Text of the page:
The fight against a controversial form of therapy aimed at making gay people straight is gaining some momentum.
Last week, The Southern Poverty Law Center and a Portland, Oregon law firm sent a complaint to two professional psychiatric associations in the state asking them to investigate the use of "conversion therapy" by a Portland psychiatrist. In the complaint they argued that the psychiatrist had tried to change his patient's sexual orientation, against the patient's wishes. The patient, a gay college student, had originally sought treatment for depression and to improve his romantic relationships with men.
The complaint was sent on the same day that California's legislators announced that a bill banning conversion therapy for teenagers was heading towards the state senate. The California bill would ban children under 18 from undergoing the therapy, and require adults to sign a release prior to treatment that states that the counseling is possibly dangerous and ineffective.
"This therapy can be dangerous," said the bill's author Sen. Ted Lieu, according to the Associated Press.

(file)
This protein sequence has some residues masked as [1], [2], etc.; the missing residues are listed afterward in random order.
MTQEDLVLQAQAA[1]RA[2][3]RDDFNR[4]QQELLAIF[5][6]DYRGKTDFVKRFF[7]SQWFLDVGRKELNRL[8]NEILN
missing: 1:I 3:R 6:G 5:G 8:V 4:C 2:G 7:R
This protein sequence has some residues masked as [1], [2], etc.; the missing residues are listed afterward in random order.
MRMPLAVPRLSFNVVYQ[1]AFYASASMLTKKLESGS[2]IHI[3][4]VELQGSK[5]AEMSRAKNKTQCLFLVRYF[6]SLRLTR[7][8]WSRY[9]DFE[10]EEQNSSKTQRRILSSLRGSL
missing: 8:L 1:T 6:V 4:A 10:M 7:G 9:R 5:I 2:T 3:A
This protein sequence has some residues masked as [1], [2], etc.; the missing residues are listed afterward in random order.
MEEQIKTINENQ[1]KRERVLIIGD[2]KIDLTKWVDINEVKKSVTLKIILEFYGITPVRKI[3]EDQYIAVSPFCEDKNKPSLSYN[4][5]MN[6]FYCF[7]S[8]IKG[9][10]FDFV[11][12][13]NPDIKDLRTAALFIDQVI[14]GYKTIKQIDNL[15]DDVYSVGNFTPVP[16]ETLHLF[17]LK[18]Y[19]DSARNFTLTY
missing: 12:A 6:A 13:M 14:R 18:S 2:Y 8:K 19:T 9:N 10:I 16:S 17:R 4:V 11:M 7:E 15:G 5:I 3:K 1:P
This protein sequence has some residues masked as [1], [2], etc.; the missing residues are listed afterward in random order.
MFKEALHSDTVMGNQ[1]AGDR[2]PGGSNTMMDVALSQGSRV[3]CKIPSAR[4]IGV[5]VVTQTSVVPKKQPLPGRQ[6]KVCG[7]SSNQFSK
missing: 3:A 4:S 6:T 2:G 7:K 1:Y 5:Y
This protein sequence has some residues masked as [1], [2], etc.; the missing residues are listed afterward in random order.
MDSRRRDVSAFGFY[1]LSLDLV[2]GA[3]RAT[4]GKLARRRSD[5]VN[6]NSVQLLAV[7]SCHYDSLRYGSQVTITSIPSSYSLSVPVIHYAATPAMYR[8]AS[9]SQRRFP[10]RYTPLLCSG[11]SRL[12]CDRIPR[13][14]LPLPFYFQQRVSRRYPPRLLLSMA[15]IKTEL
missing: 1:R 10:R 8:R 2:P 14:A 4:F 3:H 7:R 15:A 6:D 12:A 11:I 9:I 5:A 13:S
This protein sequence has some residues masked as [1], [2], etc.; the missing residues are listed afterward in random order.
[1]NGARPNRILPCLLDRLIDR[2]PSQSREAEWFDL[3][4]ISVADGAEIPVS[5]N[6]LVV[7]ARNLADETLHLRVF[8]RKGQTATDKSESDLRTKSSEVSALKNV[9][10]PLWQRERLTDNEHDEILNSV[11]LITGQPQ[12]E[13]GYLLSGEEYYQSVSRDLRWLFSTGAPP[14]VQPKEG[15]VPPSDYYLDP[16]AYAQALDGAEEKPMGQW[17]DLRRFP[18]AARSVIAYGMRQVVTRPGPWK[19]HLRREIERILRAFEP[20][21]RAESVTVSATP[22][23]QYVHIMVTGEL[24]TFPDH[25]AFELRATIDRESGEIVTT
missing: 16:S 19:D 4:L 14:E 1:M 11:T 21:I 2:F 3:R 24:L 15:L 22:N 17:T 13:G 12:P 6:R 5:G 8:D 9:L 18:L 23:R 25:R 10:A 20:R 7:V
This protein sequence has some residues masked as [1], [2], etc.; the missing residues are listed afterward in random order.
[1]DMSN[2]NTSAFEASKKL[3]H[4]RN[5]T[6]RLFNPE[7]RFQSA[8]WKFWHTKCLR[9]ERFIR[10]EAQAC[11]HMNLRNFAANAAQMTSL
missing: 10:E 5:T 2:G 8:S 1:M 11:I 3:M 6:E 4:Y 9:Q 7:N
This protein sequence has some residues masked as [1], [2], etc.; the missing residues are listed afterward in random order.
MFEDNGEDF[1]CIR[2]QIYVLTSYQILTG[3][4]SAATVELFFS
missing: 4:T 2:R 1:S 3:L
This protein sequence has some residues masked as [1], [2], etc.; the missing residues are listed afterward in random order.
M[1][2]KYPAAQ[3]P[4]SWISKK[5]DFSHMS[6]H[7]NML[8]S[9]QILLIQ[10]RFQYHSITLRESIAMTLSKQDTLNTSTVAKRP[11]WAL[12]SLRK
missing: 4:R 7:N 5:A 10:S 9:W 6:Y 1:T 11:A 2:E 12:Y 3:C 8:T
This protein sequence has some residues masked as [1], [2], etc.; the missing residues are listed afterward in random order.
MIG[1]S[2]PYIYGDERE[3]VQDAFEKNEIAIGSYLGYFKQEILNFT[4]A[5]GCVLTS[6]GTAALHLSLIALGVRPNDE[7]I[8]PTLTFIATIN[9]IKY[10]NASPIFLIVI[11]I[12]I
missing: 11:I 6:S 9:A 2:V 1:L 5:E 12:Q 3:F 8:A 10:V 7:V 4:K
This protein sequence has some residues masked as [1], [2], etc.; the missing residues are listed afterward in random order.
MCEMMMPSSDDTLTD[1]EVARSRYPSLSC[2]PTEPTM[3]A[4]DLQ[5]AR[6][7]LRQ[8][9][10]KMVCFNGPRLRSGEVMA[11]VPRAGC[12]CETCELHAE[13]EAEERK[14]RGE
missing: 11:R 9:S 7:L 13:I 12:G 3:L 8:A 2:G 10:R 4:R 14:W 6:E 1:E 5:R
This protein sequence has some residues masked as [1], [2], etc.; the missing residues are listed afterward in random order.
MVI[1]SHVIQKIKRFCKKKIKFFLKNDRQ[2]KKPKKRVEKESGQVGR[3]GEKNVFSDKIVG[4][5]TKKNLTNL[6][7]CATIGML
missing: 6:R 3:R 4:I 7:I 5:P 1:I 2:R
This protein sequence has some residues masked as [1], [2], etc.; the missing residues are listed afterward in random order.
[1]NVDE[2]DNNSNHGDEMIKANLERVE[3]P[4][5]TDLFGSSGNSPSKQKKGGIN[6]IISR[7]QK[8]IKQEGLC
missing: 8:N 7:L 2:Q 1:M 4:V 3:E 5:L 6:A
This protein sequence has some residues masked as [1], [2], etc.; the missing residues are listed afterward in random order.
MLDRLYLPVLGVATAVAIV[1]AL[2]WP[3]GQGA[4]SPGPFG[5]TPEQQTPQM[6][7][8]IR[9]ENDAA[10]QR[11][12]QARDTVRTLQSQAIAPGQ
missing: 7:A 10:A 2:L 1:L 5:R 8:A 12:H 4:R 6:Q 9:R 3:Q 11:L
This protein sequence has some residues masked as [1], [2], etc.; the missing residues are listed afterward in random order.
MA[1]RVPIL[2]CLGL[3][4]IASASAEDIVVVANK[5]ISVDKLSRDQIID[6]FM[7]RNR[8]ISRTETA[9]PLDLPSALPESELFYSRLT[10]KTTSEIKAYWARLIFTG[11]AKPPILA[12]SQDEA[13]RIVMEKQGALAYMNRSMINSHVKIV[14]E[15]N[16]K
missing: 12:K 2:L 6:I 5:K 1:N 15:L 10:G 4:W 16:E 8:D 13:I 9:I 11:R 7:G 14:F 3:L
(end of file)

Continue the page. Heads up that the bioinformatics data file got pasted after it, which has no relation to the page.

Conservative religious groups support conversion therapy and say California's ban against it would interfere with parents' rights to seek care for their children. The Advocate reported that anti-gay religious leaders like NARTH and the Family Research Counsel have come out against the bill.
David Pickup, who is registered with the California Board of Psychology, told the Associated Press that a ban would deprive resources from people recovering from trauma of sexual abuse. "Any therapist worth his salt knows that homosexual feelings commonly occur in victims as a result of abuses," he said. "I ought to know because I was one of those boys."
The SPLC called on the Oregon Psychiatric Association and the American Psychiatric Association to "take steps to end the practice of conversion therapy." SPLC also launched an online tool that shows users the location of conversion therapists in their vicinity and offers LGBT people a place to share their stories about this therapy.
“LGBT people who seek therapy are vulnerable to these covert attempts by doctors to fix what is not broken," Christine Sun, SPLC deputy legal director, said.
Mainstream mental health organizations -- including the American Psychological Association, the American Counseling Association and American Psychiatric Association -- have spoken out against conversion therapy.
National focus turned to "conversion therapy" last year, after news reports surfaced that former presidential candidate Michele Bachman's husband practiced the therapy at his clinic in Minnesota.
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